The first of its kind brings a deeper level of security
Norton’s security products are well established, have a great reputation and routinely do exceptionally well in our annual PC & Tech Authority magazine security group test.
Its Core product is new, and unique. At a basic level it’s an AC2600 router housed in a very cool looking geodesic dome-style housing, which, they tell us, is inspired by military radar housings, which was nice to hear because that’s the first thing I thought of. It uses 4x4 MU-MIMO technology, too, which effectively allows the Wi-Fi signal to follow a device around the house for optimum signal strength.
But with it comes subscription-based hardware-level security with real-time monitoring that communicates with Norton’s servers for verification as traffic comes in, and that’s the big thing. It scans and monitors all network traffic and actively blocks threats. Any traffic is assigned a threat level as it hits the router, which then applies different levels of filtering depending on the perceived danger. We understand that it works using a combination of Norton’s well evolved whitelists as well as using hardware to actively determine new threats.
The hardware also uses encryption to block any hack attempts of the router itself when the router is booting, requiring the device to authenticate with Norton’s servers each boot, preventing a vulnerability that has affected routers in the past.
Interestingly there is no browser control of the device, it instead uses an Android or iOS app to do all that. Unlike its standard security products you won’t be able to whitelist your own apps – say, adding a game’s .exe to your whitelist – but it can prioritise traffic using constant communication like media or gaming, and for gaming you can also set the Core to prioritise UDP traffic, being what most games use.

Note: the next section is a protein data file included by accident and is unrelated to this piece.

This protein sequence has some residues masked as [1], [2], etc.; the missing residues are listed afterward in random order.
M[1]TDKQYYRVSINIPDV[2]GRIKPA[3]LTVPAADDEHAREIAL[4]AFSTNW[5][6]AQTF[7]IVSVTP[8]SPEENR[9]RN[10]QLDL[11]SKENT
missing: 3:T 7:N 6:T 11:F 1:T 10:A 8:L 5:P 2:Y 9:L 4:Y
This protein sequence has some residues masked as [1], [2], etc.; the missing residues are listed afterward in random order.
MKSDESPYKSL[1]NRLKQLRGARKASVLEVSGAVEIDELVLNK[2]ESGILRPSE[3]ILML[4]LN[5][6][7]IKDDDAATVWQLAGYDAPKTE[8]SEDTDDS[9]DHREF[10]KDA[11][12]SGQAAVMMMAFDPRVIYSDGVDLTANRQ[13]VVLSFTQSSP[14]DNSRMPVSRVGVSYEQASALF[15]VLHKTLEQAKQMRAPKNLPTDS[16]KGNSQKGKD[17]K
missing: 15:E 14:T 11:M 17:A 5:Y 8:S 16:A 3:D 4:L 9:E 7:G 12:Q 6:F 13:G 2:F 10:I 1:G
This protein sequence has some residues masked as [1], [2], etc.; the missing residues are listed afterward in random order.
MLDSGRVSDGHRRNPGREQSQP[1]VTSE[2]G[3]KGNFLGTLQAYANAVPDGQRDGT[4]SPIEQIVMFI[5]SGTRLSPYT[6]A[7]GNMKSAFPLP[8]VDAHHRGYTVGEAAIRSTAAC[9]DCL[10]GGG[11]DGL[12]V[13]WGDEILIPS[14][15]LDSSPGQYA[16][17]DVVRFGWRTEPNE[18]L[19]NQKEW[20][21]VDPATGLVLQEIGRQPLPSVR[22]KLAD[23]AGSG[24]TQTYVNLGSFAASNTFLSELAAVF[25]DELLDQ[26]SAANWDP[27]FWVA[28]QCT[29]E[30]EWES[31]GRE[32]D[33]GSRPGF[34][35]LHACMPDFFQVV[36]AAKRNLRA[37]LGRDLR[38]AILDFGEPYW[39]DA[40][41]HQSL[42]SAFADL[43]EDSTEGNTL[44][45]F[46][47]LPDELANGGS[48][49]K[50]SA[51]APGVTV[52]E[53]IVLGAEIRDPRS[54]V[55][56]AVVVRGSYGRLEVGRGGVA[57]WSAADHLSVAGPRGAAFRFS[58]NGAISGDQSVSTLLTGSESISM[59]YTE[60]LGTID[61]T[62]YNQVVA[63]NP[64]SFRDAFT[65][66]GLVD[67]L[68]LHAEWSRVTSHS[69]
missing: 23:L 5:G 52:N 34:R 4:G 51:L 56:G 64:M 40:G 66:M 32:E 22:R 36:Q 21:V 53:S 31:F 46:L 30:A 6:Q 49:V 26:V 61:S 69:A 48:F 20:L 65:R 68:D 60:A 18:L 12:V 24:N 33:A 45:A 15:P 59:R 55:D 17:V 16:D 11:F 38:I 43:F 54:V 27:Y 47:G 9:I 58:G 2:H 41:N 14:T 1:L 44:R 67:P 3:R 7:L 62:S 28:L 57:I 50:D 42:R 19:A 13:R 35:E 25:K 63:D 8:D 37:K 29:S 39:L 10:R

It comes with a similar set of parental controls we’re used to seeing in regular security suite products.
Norton suggest that the Core should not replace a standard software security product, but instead use it to add another layer of protection – it’s almost enterprise level in that regard.
The rub is that it’s not going to be cheap. The base cost is $399 for the router and with that you get a one year subscription to the service. After that it’s $18 a month. If you choose not to pay the router simply reverts back to being a router sans the extra security features. While that cost is relatively high over the course of a year, it does cover a generous 10 devices, and, you also get a subscription to the regular Norton Security product, also covering 10 devices. Norton Security currently sells for $105 for five devices, so really that represents a decent bonus.
Core is scheduled for release later this year. It’s been onsale in the U.S. for about a year, and Australia and New Zealand are the second global territories to get the device.
We will, of course, do a full review once a unit is made available to us, paying particular attention to its impact on internet speeds which the company tells us is minimal.